The Guardian on Faith

The main feature in yesterday’s G2 was an article by Stuart Jeffries on the growth of loud disagreement between religious people and atheists. Regular readers will know that I usually agree with the Guardian, but this article has got it horribly wrong.

The article’s main error is to give time to the views of Colin Slee, the Dean of Southwark. He has this to say:

We are witnessing a social phenomenon that is about fundamentalism. Atheists like the Richard Dawkins of this world are just as fundamentalist as the people setting off bombs on the tube, the hardline settlers on the West Bank and the anti-gay bigots of the Church of England. Most of them would regard each other as destined to fry in hell.

You have a triangle with fundamentalist secularists in one corner, fundamentalist faith people in another, and then the intelligent, thinking liberals of Anglicanism, Roman Catholicism, baptism, methodism, other faiths – and, indeed, thinking atheists – in the other corner.

This is a straw man that I’m tired of hearing. “Oh, look,” says someone from the Church of England’s more liberal wing, “On one hand you have those nasty fundamentalist christians and on the other you have those nasty fundamentalist atheists – they’re both as bad as each other, the obvious compromise is to be like me”.

But it’s nonsense. There is no comparison between the religious fundamentalists and the atheists. Let’s see if we can make this clear.

Religious people have certain beliefs. They have no evidence for these beliefs but they are sure that they are true. If you present them with evidence that contradicts these beliefs then they will ignore or ridicule that evidence. The one thing that they won’t do is to change their beliefs to incorporate this new evidence.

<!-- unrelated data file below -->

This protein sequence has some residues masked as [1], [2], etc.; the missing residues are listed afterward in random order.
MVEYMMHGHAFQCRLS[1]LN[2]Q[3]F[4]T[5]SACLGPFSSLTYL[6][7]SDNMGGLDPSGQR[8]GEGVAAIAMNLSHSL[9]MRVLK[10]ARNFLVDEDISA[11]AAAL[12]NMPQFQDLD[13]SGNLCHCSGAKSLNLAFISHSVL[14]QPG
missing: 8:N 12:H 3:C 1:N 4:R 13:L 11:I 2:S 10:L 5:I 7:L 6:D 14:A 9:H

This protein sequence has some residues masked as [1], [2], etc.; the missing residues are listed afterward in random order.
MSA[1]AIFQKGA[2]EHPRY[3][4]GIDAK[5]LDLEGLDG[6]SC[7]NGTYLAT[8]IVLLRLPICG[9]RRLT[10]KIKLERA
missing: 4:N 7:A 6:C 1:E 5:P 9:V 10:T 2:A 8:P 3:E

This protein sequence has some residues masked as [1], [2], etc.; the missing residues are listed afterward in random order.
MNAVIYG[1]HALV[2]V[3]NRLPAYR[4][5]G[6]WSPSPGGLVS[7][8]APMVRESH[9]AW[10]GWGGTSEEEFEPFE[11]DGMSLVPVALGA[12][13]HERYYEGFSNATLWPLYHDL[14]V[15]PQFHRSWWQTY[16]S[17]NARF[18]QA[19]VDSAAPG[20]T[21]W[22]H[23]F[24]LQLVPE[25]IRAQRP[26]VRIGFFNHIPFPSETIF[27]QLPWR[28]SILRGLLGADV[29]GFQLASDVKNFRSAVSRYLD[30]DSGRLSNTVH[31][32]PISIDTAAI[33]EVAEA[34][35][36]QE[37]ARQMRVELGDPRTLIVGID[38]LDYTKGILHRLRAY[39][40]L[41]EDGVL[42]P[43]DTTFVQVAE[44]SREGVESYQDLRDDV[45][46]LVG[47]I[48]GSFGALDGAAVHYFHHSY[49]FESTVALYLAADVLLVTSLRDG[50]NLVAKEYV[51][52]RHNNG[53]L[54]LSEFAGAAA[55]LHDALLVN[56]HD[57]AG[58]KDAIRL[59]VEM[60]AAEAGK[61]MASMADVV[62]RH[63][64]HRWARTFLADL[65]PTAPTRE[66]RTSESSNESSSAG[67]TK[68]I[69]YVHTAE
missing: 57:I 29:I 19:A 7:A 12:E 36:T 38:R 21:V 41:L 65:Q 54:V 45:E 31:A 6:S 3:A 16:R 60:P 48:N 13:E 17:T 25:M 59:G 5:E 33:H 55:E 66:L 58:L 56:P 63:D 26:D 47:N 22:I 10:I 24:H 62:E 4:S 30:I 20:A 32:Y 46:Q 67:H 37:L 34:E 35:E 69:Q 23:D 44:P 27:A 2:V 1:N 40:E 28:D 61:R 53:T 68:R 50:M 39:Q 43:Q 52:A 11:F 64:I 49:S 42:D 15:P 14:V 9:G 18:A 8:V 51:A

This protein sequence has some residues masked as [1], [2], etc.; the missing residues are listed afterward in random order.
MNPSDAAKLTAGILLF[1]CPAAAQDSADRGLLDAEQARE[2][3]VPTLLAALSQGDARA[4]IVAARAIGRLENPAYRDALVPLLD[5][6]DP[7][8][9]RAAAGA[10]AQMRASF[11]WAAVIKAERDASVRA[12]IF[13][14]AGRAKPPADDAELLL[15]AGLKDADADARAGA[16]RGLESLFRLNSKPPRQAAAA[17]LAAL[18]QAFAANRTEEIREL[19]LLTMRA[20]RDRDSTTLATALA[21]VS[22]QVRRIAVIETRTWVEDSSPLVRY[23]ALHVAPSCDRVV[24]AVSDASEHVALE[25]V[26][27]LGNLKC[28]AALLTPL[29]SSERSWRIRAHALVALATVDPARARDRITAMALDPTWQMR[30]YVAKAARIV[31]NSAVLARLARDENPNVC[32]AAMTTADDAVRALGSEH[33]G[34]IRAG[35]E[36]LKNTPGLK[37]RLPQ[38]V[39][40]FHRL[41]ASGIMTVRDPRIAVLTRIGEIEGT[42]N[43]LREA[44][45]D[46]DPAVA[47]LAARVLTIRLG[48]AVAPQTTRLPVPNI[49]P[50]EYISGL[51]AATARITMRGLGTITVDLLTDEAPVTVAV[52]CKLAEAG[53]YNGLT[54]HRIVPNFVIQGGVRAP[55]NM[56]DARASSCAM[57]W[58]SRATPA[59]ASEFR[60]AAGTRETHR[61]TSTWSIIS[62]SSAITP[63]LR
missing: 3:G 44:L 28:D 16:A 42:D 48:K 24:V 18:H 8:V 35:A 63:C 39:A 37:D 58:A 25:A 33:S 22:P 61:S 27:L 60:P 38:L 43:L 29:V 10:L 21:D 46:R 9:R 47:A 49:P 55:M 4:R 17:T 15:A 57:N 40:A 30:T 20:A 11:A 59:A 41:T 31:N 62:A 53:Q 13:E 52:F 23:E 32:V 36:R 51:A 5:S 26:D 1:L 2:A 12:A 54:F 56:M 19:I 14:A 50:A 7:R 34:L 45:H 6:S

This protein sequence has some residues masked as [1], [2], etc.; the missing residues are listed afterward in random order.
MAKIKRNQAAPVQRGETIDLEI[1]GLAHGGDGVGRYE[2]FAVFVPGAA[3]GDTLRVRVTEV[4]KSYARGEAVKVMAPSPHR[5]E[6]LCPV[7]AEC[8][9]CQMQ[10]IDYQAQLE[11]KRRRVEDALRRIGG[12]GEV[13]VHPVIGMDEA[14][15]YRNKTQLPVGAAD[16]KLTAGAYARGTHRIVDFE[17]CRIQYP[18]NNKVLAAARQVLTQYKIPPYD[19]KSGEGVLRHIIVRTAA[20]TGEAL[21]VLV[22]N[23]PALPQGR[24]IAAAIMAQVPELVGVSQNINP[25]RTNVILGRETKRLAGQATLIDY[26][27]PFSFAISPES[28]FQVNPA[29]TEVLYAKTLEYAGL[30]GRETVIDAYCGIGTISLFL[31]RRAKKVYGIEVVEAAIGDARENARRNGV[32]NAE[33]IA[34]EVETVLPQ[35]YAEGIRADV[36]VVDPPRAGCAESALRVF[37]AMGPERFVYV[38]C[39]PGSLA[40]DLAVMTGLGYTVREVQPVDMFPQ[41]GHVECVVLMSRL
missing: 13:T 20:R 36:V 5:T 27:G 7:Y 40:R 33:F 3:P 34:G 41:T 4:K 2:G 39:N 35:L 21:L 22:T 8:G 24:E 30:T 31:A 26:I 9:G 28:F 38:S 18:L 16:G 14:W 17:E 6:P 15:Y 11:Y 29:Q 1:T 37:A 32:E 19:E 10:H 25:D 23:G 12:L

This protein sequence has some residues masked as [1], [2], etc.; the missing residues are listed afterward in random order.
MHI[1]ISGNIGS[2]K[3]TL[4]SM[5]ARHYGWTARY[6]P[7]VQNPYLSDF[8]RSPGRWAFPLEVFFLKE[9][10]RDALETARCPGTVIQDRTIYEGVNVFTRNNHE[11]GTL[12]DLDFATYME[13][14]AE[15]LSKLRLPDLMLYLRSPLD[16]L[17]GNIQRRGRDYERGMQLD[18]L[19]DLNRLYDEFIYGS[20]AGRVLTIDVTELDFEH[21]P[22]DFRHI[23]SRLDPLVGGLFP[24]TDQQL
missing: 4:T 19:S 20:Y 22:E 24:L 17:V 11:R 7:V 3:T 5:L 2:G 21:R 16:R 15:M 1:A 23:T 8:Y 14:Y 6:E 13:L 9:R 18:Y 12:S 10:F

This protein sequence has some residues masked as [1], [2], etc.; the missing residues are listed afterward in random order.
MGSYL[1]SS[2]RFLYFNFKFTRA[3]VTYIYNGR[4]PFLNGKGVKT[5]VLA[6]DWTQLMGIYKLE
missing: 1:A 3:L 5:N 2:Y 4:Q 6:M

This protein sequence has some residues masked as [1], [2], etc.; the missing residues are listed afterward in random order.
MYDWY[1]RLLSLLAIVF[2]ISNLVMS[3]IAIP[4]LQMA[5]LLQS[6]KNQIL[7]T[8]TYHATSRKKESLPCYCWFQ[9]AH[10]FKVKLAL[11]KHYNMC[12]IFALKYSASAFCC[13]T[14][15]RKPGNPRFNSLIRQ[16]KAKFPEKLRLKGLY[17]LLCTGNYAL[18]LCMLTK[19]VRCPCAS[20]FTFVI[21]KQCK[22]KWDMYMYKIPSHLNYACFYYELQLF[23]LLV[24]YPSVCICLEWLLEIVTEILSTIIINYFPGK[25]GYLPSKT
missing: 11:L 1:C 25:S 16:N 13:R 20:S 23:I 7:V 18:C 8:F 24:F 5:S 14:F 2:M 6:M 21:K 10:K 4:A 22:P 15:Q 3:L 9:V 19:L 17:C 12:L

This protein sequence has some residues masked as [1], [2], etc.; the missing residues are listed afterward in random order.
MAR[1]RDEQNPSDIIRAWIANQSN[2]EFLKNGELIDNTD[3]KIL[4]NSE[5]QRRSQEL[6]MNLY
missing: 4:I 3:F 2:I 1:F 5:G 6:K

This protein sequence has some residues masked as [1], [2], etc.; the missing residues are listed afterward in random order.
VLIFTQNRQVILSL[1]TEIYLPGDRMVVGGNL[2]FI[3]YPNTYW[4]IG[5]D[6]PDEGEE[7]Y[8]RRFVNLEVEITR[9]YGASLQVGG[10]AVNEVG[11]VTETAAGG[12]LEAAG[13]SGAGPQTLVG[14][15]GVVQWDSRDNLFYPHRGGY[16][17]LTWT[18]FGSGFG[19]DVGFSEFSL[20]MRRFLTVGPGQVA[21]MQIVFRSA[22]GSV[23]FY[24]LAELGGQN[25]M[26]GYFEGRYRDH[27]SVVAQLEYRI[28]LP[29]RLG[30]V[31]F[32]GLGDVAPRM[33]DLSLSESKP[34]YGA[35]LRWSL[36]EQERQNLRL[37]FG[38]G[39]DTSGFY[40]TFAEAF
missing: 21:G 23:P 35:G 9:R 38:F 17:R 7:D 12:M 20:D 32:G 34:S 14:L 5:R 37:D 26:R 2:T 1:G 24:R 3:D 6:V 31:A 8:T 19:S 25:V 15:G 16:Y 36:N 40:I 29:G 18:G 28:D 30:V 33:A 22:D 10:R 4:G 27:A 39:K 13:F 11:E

Atheists also have beliefs. But they have evidence for their beliefs. The amount of confidence that they have in their beliefs is directly proportional to the strength of the evidence. If you present them with evidence that contradicts their beliefs then they will incorporate the new evidence into their view of the world and change their beliefs accordingly.

Atheists are “anti-fundamentalists”. They have no beliefs that can’t be changed if they are given the right evidence. Theists will do everything they can to avoid changing theif beliefs. And when the level of evidence gets too great then they’ll often resort to the equivalent of sticking their fingers in theirs ears and chanting “la-la-la, I can’t hear you”.

Equating atheism with fundamentalism is a ridiculous proposition. It’s appalling that Jeffries allowed Slee to get away with such a weak argument. We expect better from the Guardian.

There is a discussion of the article on Richard Dawkins’ web site.

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